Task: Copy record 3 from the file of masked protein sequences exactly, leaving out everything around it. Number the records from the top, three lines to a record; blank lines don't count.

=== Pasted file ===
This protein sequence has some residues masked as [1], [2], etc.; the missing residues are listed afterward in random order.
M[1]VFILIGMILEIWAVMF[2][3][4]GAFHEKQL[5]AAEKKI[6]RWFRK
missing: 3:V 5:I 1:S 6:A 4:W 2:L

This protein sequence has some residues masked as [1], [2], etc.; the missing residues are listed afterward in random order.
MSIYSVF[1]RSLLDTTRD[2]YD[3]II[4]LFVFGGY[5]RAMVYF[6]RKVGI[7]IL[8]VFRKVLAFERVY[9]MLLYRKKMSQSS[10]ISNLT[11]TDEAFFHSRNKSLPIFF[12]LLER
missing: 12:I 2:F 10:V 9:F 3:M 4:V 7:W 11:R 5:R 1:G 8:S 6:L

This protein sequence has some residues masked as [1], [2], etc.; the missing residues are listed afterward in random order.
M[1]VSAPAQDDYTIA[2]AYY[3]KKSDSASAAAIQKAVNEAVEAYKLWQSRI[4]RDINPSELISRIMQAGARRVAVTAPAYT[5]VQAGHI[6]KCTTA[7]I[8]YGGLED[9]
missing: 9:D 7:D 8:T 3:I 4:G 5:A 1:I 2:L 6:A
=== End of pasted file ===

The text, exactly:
This protein sequence has some residues masked as [1], [2], etc.; the missing residues are listed afterward in random order.
M[1]VSAPAQDDYTIA[2]AYY[3]KKSDSASAAAIQKAVNEAVEAYKLWQSRI[4]RDINPSELISRIMQAGARRVAVTAPAYT[5]VQAGHI[6]KCTTA[7]I[8]YGGLED[9]
missing: 9:D 7:D 8:T 3:I 4:G 5:A 1:I 2:L 6:A